The fundamental business principles still apply despite dynamically evolving technical generation. How often have we heard “Don’t mix religion with politics or business?” It’s advice freely expressed and usually followed across the full spectrum of business and industry for generations. But the mixture is not always detrimental to success. A strategic approach to targeting a specific religious segment of a market is not only common but legitimate, particularly when a product or service is offering leads to solutions for targeted consumers faith-based wants, needs and desires. But as a generalized marketing strategy, how much of your personal religious beliefs is prudent to your brand?
In today’s social marketing environment, marketers are encouraged to engage consumers and cultivate long-term individualized conversations that create brand loyalty. The goal is to connect the customers on an emotional, non-sectional level. Mixing your personal religious beliefs with with your brand has the potential to negatively hurt the business, especially in smaller, more diverse markets where business is dependent upon the whole of the market for survival. In this scenario, focusing on a religion as the sole drive of a brand’s identity can have a negative impact on the bottom line. Businesses are derived from the concept that a product or service fill a need or provides a solution to a problem.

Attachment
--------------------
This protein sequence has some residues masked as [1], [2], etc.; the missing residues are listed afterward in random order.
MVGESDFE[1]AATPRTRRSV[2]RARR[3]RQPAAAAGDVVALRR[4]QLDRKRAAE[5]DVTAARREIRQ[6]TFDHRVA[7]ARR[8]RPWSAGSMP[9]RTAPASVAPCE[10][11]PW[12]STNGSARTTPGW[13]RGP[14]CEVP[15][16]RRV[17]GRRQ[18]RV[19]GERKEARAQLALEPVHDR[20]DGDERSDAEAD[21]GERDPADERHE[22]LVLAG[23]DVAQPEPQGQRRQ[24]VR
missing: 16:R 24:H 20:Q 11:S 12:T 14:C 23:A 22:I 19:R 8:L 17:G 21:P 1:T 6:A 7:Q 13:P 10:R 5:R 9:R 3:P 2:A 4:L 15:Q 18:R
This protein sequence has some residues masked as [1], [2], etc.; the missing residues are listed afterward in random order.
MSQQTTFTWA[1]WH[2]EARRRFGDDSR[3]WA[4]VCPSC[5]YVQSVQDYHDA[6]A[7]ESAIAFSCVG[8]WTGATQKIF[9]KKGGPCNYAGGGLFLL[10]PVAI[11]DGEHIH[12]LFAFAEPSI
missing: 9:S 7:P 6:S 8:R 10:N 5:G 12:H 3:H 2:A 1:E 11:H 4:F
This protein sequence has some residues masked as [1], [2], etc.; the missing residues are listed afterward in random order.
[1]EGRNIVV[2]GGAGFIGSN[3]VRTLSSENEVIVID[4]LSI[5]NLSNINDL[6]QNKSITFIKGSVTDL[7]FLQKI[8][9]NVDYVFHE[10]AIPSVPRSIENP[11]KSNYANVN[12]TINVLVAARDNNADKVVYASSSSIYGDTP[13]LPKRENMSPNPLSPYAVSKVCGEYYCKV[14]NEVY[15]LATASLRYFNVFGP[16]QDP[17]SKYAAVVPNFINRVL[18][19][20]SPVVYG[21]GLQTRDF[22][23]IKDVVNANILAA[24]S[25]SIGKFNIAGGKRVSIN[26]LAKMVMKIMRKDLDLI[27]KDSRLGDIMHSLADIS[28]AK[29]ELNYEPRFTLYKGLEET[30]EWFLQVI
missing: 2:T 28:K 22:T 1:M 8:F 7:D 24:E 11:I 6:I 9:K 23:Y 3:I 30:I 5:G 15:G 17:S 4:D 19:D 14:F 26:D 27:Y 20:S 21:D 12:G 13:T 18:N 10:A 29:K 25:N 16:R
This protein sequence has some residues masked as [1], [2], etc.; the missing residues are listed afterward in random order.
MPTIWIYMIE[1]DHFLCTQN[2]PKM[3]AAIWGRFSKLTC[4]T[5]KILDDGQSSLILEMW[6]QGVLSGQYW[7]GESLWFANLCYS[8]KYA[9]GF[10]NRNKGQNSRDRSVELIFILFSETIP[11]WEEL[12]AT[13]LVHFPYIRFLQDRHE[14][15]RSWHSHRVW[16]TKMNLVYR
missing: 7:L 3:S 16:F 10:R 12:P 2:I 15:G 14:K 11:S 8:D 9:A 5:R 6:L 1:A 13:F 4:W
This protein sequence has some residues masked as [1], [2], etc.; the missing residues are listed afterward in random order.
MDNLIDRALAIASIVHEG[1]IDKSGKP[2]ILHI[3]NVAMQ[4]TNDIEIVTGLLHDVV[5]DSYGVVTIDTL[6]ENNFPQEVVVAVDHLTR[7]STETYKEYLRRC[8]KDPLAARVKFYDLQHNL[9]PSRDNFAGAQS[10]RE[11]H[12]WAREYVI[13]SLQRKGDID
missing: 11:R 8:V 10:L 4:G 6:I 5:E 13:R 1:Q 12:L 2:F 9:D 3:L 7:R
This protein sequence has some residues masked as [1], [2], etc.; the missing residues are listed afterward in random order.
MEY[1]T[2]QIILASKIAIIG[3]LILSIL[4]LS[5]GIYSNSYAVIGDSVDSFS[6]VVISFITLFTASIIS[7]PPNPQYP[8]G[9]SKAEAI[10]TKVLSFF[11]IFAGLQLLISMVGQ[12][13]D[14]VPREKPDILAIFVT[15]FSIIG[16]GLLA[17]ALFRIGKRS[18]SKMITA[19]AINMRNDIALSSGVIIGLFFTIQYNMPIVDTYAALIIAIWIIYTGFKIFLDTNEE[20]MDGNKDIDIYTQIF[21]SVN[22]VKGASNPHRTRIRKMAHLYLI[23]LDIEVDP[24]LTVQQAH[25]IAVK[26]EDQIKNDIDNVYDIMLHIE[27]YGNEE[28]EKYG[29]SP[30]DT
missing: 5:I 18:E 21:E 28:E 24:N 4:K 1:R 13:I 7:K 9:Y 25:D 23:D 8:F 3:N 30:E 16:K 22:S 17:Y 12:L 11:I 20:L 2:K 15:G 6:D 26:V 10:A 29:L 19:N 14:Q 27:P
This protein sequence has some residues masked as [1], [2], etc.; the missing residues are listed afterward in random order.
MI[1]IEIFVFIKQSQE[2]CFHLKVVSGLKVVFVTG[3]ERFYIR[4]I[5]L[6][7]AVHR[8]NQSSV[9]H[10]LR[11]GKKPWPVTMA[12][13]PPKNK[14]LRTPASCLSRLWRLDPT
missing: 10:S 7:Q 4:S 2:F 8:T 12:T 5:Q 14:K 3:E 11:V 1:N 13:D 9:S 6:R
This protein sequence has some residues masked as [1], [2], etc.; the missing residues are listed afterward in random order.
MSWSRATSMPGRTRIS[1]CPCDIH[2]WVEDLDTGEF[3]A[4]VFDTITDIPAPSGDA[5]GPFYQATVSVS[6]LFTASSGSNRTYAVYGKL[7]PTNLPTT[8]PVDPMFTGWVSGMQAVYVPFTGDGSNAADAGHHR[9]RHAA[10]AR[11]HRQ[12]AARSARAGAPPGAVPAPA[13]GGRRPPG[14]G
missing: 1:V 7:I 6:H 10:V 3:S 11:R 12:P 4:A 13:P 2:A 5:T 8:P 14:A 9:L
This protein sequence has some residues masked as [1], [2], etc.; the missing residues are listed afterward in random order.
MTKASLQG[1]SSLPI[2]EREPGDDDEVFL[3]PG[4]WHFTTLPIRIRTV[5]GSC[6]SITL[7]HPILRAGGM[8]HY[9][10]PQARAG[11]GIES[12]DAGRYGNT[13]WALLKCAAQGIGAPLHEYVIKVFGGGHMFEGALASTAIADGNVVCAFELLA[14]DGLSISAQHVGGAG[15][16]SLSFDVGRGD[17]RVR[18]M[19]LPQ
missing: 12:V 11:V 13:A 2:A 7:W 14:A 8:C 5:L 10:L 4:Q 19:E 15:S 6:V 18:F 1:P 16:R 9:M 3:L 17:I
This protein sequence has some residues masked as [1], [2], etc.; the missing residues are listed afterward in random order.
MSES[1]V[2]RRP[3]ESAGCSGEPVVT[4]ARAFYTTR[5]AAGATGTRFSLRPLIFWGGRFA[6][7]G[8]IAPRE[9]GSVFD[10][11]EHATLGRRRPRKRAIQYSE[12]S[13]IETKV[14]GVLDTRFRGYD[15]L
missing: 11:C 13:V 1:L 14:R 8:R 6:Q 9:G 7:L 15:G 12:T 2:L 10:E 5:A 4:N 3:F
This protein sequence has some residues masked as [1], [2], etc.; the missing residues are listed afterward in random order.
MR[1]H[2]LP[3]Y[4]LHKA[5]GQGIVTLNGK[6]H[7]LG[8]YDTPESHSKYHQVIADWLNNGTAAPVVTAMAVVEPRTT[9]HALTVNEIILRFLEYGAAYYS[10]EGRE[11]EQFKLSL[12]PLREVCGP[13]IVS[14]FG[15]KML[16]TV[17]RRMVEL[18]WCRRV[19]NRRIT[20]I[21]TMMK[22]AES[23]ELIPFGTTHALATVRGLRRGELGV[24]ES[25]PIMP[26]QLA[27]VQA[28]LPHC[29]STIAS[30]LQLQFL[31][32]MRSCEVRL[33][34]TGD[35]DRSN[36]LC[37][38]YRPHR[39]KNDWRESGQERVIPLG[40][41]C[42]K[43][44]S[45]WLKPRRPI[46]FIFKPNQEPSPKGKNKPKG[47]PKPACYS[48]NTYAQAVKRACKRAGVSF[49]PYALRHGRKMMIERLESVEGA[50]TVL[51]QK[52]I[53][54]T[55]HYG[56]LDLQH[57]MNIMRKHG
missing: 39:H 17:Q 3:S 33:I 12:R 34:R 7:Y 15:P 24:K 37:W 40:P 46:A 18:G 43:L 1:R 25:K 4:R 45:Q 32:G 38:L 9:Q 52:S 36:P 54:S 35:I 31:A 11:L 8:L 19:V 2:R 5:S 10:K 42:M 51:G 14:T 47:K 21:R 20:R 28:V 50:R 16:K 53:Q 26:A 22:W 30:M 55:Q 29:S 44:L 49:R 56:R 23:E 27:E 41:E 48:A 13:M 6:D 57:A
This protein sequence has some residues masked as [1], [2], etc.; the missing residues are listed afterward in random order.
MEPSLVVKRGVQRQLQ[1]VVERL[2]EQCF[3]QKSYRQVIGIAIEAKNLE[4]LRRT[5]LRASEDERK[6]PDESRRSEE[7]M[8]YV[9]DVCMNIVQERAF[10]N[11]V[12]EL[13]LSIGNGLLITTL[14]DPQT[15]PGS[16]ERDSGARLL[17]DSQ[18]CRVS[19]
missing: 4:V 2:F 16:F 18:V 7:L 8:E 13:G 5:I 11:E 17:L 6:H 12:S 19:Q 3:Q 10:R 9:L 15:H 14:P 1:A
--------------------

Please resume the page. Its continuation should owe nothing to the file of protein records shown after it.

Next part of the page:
In our increasingly diverse society, injecting personal religions beliefs too much or too forcefully into a business relationship is counter to professional behavior that requires that any business be respectful in a shared space with its customers. As we see in some election years, overt display of personal views and opinions on religion/politics or social issues can be controversial, unwelcome and counterproductive to the goals and objectives of the business.
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